Bruno Giussani's blog brought what I thought was a tool that people all knew about to my attention.... maybe it is so commonplace we forget to mention it?
We began to use three horizons in 2000, inspired by having one of our companies as a case study in "The Alchemy of Growth". My Design Group used it to define what projects we should be working on in the short, medium and long term to keep our service activities fresh, valuable and desired by the rest of the organisation... when you are twelve people in an organisation of 250,000 every competitive advantage needs to be excercised!
The heading picture shows the three horizons as explored on the book. They are defined as:
Extend and defend our core activities:
(mature businesses that generate the profit)
Build emerging capability and new revenue streams:
-Fast moving, entrepreneurial
-Extensions of, or moves away from H1
-Profits 4-5 years away
-Needs significant investment
Create viable options for the future (seeds of tomorrow):
-Numerous options to seed
-Most will fail
-Internal external criteria for support
If organisations are not managing all three horizons they will run into problems. If only H1 is supported the business is vulnerable to its competitors, period!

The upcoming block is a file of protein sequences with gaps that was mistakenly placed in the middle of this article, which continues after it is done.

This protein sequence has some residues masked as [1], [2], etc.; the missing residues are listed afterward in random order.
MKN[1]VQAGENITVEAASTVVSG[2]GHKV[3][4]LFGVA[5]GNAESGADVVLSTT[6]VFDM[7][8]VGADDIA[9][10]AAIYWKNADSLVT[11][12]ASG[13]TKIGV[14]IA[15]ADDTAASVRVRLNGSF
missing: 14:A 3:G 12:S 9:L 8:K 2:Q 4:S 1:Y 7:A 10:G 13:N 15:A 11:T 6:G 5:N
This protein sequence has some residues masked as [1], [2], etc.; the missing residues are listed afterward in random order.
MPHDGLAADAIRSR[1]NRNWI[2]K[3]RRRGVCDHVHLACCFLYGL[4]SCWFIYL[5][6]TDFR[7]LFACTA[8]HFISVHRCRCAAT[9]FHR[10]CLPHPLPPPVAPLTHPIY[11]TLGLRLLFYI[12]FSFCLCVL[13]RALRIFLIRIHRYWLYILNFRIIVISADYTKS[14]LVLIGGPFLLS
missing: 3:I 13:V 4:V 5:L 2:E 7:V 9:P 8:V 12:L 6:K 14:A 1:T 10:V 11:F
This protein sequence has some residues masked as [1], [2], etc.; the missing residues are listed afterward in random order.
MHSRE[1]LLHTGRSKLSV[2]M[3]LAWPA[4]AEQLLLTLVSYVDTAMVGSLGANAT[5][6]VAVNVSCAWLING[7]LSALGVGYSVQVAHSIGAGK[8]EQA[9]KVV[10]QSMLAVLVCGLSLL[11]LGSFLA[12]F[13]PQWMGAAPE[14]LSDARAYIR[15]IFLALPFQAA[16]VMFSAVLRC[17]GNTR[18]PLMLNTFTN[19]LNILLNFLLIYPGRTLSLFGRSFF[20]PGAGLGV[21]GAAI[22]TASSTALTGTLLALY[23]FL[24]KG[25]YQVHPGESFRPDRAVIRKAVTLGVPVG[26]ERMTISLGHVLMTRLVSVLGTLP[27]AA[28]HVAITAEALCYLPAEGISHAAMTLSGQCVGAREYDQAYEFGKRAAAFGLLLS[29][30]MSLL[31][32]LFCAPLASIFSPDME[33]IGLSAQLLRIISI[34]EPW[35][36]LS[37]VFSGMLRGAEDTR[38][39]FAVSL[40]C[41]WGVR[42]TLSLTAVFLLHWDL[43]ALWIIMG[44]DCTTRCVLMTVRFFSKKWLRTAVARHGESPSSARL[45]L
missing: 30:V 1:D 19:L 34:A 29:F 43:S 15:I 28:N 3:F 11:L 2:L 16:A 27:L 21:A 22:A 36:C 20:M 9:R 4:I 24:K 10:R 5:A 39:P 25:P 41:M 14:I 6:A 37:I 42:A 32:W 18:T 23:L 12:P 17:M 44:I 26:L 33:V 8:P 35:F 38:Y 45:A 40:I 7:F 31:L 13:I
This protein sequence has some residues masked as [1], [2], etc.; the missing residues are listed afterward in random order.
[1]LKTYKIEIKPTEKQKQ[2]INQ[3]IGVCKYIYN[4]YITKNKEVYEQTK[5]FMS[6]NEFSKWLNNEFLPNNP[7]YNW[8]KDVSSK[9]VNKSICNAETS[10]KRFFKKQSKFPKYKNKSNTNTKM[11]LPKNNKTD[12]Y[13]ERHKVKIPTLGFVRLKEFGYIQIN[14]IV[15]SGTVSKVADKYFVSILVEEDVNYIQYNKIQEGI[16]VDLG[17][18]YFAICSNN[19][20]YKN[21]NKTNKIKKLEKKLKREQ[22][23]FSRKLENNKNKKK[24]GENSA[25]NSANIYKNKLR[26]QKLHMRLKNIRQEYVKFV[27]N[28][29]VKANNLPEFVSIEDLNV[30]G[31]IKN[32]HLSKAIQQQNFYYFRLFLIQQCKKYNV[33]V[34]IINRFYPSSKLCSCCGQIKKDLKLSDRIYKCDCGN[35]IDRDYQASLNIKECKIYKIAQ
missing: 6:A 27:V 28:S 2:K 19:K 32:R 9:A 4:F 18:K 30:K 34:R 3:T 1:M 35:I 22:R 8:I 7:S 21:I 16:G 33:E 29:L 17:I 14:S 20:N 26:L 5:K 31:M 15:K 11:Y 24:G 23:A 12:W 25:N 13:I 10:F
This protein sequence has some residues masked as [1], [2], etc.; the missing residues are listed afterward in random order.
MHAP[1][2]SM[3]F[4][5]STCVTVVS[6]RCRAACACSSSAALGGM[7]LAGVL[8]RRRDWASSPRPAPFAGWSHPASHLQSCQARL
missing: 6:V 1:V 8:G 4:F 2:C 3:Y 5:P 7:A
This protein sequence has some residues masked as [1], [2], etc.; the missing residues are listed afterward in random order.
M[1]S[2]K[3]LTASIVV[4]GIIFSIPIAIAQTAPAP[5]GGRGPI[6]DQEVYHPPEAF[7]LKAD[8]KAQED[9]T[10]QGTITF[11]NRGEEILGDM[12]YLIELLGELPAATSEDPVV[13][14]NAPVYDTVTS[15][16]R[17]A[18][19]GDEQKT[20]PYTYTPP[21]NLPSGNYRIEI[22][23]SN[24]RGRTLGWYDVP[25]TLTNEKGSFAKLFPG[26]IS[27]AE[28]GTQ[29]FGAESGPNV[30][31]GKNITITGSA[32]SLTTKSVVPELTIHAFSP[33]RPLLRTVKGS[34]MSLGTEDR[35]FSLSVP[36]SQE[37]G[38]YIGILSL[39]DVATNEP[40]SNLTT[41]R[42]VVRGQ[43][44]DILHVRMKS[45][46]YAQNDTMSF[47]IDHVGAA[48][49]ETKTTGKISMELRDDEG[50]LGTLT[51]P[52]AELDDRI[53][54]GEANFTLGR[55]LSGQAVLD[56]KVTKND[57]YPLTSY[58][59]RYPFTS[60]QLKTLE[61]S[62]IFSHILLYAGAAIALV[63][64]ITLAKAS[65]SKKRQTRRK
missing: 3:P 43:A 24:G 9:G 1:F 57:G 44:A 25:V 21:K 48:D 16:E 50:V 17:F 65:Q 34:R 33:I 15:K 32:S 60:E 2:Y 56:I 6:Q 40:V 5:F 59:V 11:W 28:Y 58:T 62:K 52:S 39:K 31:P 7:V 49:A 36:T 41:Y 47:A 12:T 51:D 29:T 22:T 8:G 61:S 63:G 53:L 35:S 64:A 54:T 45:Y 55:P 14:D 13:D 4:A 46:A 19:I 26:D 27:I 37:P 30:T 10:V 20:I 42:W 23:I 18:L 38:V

If only H1 and H3 then There may be a funding shortfall to keep H3 going until they can be H2 projects.
H2 and H3 means disaster too as the cash flow doesn't!
The concept can be used at any level in the organisation; it can show what the strategic drivers are short medium and long-term, perhaps showing why we are diverting funds from your pet H1 project to fund someone else's H2 project so limiting your marketing spend.
At a group level it can show why "Fred" is always at trade shows and conferences rather than helping the "daily grind".
At personal level it can be used to challenge why your boss twitches when you talk of the next upgrade to what is arriving today!